Phthiracarus laevigatus (C. L. Koch),

Parry, B. W., 1979, A revision of the British species of the genus Phthiracarus Perty 1841 (Cryptostigmata: Euptyctima), Bull. British Mus. nat. Hist., Zool. ser. 35, pp. 323-363: 343-344

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Phthiracarus laevigatus (C. L. Koch)


Phthiracarus laevigatus (C. L. Koch) 

(Fig. 10D-F; Pl. 4e)

Hoplophora laevigata Koch  , 1841: Fasc. 38 t.16; 1842: 116.

Phthiracarus laevigatus  : Jacot, 1936: 167; van der Hammen, 1963: 704 (neotype designated).

Adult: Large and strongly sclerotized. The aspis (Fig. 10F) ranges in length from 406 - 456 µm with a greatest width of 355 - 400 µm. All the dorsal setae are fine and short. Setae (il) are about 1-5 times the length of setae (la) and extend two-thirds of the distance il-ro. The sensillus (Fig. 10E) is about 50 µm long, narrow and finely serrated. The notogaster (Fig. 10D) ranges in length from 812- 1065 µm with a greatest depth of 521 -771 µm, and in lateral view is seen to be sharply angled at the level of seta c1 (Pl. 4e). The latter is inserted relatively far back. All the setae are short (less than the distance c1 - d1), fine and procurved. Vestigial f1 is located midway between setae h1 and ps1. The fissures ip and ips are present. On each anal plate there are only three setae, an1_2 being much longer than ad3. The leg chaetotaxy is of the 'complete type' with the setal formulae: 1(1-4-2-5-16-1); 11(1-3-2-3-12-1); 111(2-2-1-2-10-1) and IV(2-l-l-2-10-l).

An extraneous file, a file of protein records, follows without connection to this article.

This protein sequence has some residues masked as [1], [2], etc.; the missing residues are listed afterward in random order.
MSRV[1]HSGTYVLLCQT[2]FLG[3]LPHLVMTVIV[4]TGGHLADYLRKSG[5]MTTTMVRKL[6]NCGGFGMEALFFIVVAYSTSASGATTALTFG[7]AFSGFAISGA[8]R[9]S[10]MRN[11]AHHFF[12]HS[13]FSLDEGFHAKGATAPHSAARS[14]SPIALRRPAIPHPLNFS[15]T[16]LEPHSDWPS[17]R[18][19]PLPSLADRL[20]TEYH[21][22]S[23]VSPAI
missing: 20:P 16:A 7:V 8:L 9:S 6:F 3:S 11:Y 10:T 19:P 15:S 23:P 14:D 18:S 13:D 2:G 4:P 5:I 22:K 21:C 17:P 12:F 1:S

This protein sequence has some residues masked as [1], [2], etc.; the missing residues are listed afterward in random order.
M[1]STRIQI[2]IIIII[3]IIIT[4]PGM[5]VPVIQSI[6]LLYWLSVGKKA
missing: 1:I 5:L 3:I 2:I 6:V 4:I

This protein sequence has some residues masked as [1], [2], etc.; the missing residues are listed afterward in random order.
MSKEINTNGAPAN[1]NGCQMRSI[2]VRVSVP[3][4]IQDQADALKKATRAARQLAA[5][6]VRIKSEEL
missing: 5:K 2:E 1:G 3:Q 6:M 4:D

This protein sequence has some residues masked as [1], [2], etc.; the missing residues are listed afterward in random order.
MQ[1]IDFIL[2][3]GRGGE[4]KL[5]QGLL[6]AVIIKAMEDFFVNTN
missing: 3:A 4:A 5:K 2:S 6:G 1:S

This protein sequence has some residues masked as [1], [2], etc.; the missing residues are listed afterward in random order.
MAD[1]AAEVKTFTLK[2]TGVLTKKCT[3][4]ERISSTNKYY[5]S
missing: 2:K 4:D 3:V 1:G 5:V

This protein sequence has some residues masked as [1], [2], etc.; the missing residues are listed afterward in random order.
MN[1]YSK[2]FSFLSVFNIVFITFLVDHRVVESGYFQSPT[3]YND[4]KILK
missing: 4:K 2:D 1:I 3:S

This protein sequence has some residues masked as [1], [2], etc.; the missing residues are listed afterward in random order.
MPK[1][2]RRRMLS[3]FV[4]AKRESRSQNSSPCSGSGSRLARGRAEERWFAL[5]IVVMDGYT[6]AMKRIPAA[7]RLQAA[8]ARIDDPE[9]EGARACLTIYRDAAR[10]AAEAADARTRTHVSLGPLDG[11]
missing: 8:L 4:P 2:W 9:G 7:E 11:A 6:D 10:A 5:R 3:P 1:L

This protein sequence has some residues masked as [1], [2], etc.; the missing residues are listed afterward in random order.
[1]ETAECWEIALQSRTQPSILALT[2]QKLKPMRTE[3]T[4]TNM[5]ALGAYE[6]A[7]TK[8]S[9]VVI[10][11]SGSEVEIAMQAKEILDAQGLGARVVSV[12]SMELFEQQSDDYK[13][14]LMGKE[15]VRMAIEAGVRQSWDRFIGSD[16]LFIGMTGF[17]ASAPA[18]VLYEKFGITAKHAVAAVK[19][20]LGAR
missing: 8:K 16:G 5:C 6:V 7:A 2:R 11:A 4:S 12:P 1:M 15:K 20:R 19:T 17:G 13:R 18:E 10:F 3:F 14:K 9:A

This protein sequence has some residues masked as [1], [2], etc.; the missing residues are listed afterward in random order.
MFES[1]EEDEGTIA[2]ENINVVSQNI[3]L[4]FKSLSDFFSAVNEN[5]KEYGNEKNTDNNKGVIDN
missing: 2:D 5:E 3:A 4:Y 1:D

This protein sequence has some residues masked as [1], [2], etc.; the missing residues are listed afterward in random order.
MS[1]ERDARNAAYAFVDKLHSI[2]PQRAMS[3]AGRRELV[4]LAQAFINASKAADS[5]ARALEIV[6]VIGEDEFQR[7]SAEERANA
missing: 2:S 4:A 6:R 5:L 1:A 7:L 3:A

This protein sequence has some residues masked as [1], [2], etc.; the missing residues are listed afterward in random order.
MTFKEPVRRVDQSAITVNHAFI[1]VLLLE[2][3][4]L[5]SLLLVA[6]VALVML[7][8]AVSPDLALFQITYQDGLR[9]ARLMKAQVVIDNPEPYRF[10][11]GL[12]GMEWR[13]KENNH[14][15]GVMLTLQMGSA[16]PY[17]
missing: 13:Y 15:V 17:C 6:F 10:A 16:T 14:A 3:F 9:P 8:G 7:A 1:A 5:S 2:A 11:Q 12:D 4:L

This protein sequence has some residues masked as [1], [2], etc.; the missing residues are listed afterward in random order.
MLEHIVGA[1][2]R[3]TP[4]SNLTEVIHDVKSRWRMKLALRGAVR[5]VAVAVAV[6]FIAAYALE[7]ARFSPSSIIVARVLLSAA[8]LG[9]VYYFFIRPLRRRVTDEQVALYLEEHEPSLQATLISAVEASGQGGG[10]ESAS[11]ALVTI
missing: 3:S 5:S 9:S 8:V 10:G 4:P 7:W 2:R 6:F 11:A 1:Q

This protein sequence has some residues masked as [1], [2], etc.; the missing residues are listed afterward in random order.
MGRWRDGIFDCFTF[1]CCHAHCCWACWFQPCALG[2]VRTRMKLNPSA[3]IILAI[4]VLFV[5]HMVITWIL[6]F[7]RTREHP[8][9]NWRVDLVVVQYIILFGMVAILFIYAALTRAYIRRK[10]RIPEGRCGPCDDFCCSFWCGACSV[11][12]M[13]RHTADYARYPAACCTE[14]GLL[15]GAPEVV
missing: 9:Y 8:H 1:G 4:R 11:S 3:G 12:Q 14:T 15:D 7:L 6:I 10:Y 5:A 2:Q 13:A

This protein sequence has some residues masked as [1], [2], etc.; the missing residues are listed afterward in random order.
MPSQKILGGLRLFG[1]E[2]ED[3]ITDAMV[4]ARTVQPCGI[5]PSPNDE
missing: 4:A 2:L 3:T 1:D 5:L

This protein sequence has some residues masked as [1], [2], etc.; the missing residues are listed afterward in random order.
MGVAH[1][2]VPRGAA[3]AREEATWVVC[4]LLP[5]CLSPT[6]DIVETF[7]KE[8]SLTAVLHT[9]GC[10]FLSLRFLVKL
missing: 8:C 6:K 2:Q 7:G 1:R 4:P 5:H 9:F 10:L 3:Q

Distribution: Three specimens only have been recorded in the British Isles from beech litter, Old Winchester Hill, Hampshire, 1971 (D. R. Kirne).

Remarks: P. laevigatus  is quite distinetive, being easily recognized by the marked angle of the notogaster at the level of seta a. The leg chaetotaxy is similar to that noted for the other 'com- plete chaetotaxy' species; on tarsus I the solenidion omega2 is coupled with a small distal seta, a feature not mentioned by van der Hammen in his redescription. The British material has been compared with the neotype from Regensburg - no morphological differences could be detected. P. brevisetae  Jacot, described from decaying grass, Monroe, Connecticut, USA, appears to be close to P. laevigatus  . The holotype (slide no. 2534h) has been examined and found to be badly damaged. Jacot's description (Jacot, 1930), however, agrees well with van der Hammen's (1963) and with the British material, but the attitude of the notogastral setae appears to differ slightly. In P. laevigatus  the notogastral setae are procurved while in P. brevisetae  they are directed posteriorly.